BINA

1975 articles

69 publishers

Join mailing list

Jan 2020 • Sensors

Microcavity Enhanced Raman Spectroscopy of Fullerene C60 Bucky Balls

Vinayaka H Damle, Miri Sinwani, Hagit Aviv, Yaakov R Tischler

Raman spectroscopy is a widely used characterization technique in material science. It is a non-destructive tool with relatively simple instrumentation, and provides intrinsic qualitative information of analytes by probing their vibrational modes. In many cases, Raman enhancement is essential for detecting low-intensity signals in high-noise environments, spectrally unresolved features, and hidden modes. Here we present optical and Raman spectroscopic characterization of fullerene C 60 in a gold microcavity. The fabrication of single-layered gold mirrors is facile, low cost and direct but was proven to give considerably significant enhancement. The findings of this work demonstrate the cavity resonance as a powerful tool in obtaining tunability over individual peak for selective enhancement in the tuned spectral range. The PL of the material within the cavity has demonstrated a red shift assumed to be caused by the low-energy transitions. These transitions are induced by virtual low-energy states generated by the cavity. We further observe that adopting this principle enables resolution of active Raman modes that until now were unobserved. Finally, we assigned the new experimentally observed modes to the corresponding motions calculated by DFT. View Full-Text

Show more

Jan 2020 • bioRxiv

Fe (III) heme sets an activation threshold for processing distinct groups of pri-miRNAs in mammalian cells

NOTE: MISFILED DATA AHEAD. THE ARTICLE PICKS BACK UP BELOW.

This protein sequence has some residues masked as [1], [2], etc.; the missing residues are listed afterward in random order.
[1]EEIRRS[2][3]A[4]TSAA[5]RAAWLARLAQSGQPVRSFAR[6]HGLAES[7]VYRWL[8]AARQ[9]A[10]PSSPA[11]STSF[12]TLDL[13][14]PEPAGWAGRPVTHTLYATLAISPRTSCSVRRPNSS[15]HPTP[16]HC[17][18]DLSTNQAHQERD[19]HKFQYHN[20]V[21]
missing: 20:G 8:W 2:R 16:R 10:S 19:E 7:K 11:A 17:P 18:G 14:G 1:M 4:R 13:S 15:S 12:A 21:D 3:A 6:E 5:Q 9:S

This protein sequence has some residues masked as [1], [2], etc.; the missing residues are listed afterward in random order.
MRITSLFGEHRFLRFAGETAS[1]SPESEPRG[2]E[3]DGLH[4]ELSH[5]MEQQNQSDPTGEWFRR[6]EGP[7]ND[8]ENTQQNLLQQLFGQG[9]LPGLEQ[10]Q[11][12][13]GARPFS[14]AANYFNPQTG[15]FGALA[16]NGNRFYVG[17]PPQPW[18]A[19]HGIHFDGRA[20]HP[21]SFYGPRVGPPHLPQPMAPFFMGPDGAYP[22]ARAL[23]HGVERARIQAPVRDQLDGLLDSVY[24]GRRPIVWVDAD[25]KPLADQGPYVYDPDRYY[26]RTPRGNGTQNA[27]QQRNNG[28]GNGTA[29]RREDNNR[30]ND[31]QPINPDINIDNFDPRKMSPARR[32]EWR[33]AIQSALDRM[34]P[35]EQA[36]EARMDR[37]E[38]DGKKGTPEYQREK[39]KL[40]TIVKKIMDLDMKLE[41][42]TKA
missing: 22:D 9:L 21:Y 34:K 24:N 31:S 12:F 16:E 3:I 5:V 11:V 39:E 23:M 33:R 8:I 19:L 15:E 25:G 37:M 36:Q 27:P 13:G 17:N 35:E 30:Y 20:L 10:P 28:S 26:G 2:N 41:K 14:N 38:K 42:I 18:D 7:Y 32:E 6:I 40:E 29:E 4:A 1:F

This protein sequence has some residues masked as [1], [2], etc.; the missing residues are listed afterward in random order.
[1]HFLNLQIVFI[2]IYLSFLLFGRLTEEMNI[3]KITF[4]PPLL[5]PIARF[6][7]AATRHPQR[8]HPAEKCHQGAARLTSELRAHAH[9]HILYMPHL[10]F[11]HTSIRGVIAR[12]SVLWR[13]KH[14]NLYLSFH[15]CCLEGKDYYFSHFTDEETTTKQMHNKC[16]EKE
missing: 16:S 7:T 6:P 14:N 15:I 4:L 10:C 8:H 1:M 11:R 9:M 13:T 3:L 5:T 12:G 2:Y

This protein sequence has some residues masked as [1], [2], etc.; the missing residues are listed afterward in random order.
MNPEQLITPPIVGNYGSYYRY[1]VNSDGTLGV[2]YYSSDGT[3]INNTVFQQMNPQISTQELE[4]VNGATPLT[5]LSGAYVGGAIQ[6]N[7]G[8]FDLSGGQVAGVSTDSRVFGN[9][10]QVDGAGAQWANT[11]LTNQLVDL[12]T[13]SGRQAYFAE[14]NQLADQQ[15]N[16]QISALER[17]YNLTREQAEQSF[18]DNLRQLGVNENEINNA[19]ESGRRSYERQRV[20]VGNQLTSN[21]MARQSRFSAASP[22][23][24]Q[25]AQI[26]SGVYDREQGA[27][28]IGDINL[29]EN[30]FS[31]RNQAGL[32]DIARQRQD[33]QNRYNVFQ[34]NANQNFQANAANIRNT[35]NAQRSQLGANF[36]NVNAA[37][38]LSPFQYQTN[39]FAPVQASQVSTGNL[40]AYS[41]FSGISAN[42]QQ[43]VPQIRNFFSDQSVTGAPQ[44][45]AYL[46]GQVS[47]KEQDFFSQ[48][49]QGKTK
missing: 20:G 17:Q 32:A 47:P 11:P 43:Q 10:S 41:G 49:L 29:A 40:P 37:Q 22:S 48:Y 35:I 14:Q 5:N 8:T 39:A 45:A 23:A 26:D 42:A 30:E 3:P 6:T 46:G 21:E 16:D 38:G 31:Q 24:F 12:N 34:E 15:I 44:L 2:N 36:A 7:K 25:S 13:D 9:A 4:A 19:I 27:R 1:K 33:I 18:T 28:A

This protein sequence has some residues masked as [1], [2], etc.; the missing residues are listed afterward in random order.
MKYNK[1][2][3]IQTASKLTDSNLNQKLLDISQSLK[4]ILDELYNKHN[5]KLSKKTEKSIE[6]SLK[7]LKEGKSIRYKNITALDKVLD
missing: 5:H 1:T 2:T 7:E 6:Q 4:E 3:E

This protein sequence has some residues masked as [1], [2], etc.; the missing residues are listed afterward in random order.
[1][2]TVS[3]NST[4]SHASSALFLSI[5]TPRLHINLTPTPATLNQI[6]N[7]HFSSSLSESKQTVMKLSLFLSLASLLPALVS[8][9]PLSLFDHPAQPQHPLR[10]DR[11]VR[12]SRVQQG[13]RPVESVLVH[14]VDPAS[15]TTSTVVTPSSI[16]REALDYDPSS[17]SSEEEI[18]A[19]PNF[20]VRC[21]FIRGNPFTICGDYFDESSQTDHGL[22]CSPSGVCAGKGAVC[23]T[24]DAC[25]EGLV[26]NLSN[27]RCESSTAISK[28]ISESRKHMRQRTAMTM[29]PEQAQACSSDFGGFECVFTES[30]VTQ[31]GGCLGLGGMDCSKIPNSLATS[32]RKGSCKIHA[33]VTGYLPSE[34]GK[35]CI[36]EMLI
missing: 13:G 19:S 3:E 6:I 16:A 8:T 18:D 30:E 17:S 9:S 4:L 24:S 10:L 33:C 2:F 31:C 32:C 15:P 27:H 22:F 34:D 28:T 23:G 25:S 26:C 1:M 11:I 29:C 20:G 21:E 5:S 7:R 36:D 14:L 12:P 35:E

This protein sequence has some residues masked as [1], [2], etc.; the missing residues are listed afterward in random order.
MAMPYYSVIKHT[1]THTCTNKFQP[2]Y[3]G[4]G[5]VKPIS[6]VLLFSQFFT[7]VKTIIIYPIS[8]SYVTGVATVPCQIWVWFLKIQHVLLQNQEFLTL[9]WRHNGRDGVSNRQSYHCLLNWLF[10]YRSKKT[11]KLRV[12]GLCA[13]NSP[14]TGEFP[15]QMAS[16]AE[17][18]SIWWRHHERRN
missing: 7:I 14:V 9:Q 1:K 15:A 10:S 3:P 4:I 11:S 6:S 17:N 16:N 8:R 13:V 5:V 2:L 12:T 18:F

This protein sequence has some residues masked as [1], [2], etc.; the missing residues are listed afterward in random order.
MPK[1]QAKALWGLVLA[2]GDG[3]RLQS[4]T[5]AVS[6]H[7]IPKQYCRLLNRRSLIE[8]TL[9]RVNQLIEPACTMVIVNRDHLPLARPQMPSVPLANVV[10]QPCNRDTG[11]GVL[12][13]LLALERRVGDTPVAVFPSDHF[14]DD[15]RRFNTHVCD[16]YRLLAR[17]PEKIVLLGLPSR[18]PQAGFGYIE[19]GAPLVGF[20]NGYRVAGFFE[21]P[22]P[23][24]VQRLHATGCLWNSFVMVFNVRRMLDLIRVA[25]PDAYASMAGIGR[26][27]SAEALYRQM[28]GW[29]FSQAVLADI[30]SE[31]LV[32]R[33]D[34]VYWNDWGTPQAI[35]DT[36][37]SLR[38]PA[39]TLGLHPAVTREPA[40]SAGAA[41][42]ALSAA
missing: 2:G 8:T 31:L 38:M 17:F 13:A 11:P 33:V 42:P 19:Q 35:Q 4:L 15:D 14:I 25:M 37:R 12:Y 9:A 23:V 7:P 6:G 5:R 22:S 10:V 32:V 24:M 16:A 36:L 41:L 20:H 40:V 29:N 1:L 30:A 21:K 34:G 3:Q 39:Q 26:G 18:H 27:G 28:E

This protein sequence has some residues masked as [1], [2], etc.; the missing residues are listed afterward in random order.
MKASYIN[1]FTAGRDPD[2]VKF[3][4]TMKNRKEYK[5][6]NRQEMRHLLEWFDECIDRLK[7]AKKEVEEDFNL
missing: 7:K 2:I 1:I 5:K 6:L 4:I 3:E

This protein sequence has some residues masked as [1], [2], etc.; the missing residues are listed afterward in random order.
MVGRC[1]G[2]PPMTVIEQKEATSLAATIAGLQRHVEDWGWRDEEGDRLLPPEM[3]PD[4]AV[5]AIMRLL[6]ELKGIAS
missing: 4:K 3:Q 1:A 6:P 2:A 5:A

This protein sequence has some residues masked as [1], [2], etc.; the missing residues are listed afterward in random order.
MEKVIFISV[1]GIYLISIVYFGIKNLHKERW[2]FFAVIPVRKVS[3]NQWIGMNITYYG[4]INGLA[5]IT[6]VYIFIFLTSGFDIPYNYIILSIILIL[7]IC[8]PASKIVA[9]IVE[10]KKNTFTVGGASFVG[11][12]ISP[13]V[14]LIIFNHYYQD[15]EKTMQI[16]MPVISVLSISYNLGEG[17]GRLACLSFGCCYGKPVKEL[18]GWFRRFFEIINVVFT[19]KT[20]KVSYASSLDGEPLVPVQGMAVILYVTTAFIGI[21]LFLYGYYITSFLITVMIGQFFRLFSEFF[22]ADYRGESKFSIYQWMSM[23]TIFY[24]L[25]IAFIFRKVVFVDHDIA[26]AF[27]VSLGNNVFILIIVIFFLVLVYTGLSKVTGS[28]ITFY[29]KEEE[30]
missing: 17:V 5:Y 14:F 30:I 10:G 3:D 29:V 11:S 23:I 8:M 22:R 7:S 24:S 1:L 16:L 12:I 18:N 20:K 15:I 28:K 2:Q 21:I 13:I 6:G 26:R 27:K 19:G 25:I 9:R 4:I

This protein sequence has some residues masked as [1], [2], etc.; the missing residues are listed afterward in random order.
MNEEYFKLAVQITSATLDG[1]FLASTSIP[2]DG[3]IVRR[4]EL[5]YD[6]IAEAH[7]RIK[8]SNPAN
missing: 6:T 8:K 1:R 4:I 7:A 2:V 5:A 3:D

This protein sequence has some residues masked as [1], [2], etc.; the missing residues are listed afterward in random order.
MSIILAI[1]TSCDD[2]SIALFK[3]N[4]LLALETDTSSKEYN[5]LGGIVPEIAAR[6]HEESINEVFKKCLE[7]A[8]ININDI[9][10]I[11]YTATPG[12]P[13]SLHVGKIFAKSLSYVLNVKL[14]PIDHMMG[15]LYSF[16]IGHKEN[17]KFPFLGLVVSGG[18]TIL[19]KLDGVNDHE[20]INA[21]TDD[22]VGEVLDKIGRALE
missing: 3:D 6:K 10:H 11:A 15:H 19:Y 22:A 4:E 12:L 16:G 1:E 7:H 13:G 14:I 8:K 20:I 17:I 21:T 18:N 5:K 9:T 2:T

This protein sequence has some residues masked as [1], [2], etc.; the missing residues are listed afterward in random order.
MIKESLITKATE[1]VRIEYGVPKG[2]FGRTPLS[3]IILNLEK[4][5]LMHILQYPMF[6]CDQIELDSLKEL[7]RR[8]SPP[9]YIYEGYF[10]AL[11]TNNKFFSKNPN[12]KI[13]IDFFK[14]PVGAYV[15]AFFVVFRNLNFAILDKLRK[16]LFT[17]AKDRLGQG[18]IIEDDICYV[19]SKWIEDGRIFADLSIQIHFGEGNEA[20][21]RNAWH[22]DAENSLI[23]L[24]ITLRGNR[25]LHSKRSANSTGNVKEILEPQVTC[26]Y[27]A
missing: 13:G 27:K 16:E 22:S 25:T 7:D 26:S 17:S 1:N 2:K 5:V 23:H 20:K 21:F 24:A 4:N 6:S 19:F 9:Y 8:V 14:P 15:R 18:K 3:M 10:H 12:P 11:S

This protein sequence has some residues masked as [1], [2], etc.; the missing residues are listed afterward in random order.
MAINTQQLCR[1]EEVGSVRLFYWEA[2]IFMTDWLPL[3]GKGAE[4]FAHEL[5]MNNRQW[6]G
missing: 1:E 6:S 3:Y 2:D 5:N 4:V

Sara H Weitz, Jen Quick-Cleveland, Jose P Jacob, Ian Barr, Rachel Senturia, Kikuye Koyano, Xinshu Xiao, Shimon Weiss, Feng Guo

The essential biological cofactor heme is synthesized in cells in the Fe(II) form. Oxidized Fe(III) heme is specifically required for processing primary transcripts of microRNAs (pri-miRNAs) by the RNA-binding protein DGCR8, a core component of the Microprocessor complex. It is unknown how readily available Fe(III) heme is in the largely reducing environment in human cells and how changes in cellular Fe(III) heme availability alter microRNA (miRNA) expression. Here we address the first question by characterizing DGCR8 mutants with various degrees of deficiency in heme-binding. We observed a strikingly simple correlation between Fe(III) heme affinity in vitro and the Microprocessor activity in HeLa cells, with the heme affinity threshold for activation estimated to be between 0.6-5 pM under typical cell culture conditions. The threshold is strongly influenced by cellular heme synthesis and uptake. We suggest that the threshold reflects a labile Fe(III) heme pool in cells. Based on our understanding of DGCR8 mutants, we reanalyzed recently reported miRNA sequencing data and conclude that heme is generally required for processing canonical pri-miRNAs, that heme modulates the specificity of Microprocessor, and that cellular heme level and differential DGCR8 heme occupancy alter the expression of distinct groups of miRNAs in a hierarchical fashion. Overall, our study provides the first glimpse of a labile Fe(III) heme pool important for a fundamental physiological function and reveal principles governing how Fe(III) heme modulates miRNA maturation at a genomic scale. We also discuss potential states and biological significance of the labile …